PNC is the largest bank along the shores of Eola and they've also got a 100 score.

When the rainbow flags go up every October in Thornton Park (much to Pat Robertson's chagrin, but thankfully he's in Virginia), it's a way to let everyone know they're welcome on this side of the lake.

The bottom line: whatever your interests or politics, get involved in your local neighborhoods and help them become the place you want. If you feel you can't maybe it's time to find a place where you can be the change you want to see. As the book said, Bowling Alone is no fun. Find the league that welcomes you as you welcome others.

 

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The few complaints I've heard on Publix generally seem like isolated incidents of individual employees being bad, no sort of corporate policy to that nature. That happens at every large company, becau

48 minutes ago, spenser1058 said:

Publix may be awful in Lakeland on equality issues but that's not a problem with our local Publix.

GEICO may refuse to send in the HRC CEI survey but State Farm has a perfect score and there's an agent right on Summerlin.

PNC is the largest bank along the shores of Eola and they've also got a 100 score.

When the rainbow flags go up every October in Thornton Park (much to Pat Robertson's chagrin, but thankfully he's in Virginia), it's a way to let everyone know they're welcome on this side of the lake.

The bottom line: whatever your interests or politics, get involved in your local neighborhoods and help them become the place you want. If you feel you can't maybe it's time to find a place where you can be the change you want to see. As the book said, Bowling Alone is no fun. Find the league that welcomes you as you welcome others.

 

The few complaints I've heard on Publix generally seem like isolated incidents of individual employees being bad, no sort of corporate policy to that nature. That happens at every large company, because managing that many people is just flat out hard.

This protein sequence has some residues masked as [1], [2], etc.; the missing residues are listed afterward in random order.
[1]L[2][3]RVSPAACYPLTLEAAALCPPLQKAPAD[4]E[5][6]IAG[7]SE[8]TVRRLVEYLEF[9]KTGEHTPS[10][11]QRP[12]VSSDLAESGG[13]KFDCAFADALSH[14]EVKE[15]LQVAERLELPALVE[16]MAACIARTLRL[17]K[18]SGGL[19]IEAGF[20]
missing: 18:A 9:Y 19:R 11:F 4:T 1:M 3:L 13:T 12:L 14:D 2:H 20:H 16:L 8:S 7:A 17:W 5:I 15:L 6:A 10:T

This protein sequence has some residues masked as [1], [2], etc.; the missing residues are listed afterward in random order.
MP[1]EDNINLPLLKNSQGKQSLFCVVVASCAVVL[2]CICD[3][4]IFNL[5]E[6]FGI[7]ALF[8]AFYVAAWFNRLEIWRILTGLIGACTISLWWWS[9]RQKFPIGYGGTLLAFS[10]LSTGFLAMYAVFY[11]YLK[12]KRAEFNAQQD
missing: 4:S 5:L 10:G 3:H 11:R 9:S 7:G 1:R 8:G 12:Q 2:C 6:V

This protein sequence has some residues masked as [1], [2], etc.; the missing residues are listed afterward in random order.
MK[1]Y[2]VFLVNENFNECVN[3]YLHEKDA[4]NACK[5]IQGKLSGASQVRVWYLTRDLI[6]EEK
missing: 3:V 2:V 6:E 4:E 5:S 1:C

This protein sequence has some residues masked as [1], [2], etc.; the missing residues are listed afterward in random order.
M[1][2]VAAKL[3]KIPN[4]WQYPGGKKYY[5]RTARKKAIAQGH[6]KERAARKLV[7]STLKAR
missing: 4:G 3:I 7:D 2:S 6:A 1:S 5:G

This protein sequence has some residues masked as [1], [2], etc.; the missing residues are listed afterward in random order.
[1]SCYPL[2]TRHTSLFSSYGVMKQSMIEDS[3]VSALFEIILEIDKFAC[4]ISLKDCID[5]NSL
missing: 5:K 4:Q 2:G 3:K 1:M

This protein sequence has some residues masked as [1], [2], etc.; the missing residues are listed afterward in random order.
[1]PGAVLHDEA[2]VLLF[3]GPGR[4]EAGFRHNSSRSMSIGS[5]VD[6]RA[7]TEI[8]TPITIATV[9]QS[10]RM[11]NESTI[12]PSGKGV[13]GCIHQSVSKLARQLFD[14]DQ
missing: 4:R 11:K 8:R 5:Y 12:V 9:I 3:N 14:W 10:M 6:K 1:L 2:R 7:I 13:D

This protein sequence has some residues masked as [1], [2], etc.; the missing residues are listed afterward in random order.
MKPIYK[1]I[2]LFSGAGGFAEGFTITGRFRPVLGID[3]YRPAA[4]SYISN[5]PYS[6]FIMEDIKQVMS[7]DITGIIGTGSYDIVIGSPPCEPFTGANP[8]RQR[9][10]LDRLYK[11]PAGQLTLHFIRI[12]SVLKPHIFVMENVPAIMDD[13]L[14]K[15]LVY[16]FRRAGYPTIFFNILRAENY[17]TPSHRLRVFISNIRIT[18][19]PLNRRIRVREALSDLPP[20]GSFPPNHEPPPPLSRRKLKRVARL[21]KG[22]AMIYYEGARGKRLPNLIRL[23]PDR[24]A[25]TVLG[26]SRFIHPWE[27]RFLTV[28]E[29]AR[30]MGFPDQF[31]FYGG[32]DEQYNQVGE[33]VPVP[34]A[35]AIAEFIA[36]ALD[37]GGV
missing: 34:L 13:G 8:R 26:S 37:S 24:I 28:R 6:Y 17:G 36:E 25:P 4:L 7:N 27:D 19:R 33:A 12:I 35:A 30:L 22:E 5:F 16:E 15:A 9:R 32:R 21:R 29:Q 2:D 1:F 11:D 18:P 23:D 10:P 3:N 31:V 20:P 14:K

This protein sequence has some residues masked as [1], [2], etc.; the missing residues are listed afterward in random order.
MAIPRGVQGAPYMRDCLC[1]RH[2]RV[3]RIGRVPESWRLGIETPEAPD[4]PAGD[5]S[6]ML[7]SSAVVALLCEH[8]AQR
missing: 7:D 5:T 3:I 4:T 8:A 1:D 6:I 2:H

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I read the David Brooks piece (as I always do; Bobos in Paradise is the best explanation of the upper-middle classes possibly ever).  I disagreed with the column however.  Localism is nothing new.  It is a built-in feature of our federal system . . . power at the federal and state levels, with states ceding authority to the local levels.   Cities have always done their own thing.  If anything, the legislature in Tallahassee are doing more to harm localism than anyone.  Their constant attempts to kill "home-rule" are growing tired.

As for being active locally, I have raised several widespread concerns here in Orlando.  I have talked at length about the quality of jobs and education.  They are not sexy issues.  But I have tried to get a discussion going on them.  I have been largely unsuccessful.

There are 3 possibly responses to any given issue:  (1) deny a problem and do nothing; (2) admit a problem and do nothing, or; (3) admit a problem and try to fix it.  

I have seen no effort here at all to do anything.  Often times, I see no ability to even recognize a problem.  When I talked about local education, everyone was shocked that I discussed UCF.  If we want a top-notch, cutting-edge workforce, that workforce HAS to be well-educated.  Orlando is competing for talent with areas educated by M.I.T., Penn, Northwestern, Stanford and Vanderbilt.  It is fair?   No, it isn't.  But it's a reality.  Pretending that the distinction does not exist does nothing for us.  Recognize the discrepancy and make it better somehow.  

The same thing for jobs.  Rather than demand better jobs, we glorify new theme park rides.  It is counter-productive for our own economic interests.  Why would anyone prefer to NOT have better jobs.  I makes no sense. 

I have talked about how we accept mediocrity.  Quite honestly, if I lived in Austin or Seattle, I would STILL be pushing for more high-paying, skilled jobs.  Because we should ALWAYS push for better.  That would be in my and my city's own economic interests.   That, in my mind, is showing love for my city.   I don't understand anyone who thinks otherwise and it honestly makes me question their motives.   I don't want Orlando stuck.   I have met plenty of people who are scared of the future or are scared they will be left behind.  I get that.  But we have no choice but to demand something better.  That is better localism than offering empty platitudes that accomplish nothing and ring of true "homerism."